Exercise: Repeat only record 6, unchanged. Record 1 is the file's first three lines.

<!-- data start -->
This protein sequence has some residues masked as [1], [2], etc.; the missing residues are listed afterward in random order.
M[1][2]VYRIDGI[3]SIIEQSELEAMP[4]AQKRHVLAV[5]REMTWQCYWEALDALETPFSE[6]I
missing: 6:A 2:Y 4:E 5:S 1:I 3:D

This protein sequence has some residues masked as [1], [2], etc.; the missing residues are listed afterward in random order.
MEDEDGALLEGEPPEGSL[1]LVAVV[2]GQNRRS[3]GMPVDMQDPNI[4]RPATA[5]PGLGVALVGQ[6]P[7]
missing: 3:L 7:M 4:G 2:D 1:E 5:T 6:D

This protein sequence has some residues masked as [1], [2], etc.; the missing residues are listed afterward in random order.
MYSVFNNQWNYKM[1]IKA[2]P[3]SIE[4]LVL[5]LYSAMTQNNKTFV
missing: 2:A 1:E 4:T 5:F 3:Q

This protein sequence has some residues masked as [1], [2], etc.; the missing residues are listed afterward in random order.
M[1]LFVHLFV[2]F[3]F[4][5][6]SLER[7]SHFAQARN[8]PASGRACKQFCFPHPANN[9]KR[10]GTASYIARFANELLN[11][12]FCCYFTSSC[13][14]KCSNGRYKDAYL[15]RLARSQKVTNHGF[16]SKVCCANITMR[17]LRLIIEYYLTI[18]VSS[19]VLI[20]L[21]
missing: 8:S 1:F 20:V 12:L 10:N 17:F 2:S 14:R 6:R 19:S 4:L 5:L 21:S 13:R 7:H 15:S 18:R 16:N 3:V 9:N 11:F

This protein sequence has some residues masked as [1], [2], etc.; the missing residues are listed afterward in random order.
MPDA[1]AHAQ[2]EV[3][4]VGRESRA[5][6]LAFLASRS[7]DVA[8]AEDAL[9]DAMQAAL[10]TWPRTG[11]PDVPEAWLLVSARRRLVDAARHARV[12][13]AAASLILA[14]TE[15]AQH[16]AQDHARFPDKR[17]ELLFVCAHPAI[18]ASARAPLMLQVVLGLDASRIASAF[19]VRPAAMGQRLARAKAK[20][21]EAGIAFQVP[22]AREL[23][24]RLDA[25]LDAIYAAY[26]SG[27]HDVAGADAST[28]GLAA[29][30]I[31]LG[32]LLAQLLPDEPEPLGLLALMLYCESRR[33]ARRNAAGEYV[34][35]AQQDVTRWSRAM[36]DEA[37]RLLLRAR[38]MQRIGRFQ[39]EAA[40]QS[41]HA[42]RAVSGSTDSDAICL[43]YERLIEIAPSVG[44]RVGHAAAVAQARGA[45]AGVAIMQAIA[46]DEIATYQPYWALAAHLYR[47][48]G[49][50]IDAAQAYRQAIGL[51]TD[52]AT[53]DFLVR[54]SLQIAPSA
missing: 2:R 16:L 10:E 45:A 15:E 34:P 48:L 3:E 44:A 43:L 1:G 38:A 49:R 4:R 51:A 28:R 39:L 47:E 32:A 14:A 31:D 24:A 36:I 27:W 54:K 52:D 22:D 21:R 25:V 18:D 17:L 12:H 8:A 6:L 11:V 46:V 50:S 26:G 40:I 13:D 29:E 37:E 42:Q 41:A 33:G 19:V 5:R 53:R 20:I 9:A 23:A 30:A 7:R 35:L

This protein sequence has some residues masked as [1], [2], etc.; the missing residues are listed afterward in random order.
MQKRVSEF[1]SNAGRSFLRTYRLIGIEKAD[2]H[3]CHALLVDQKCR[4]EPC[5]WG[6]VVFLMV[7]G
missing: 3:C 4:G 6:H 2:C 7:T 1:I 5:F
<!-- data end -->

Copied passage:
This protein sequence has some residues masked as [1], [2], etc.; the missing residues are listed afterward in random order.
MQKRVSEF[1]SNAGRSFLRTYRLIGIEKAD[2]H[3]CHALLVDQKCR[4]EPC[5]WG[6]VVFLMV[7]G
missing: 3:C 4:G 6:H 2:C 7:T 1:I 5:F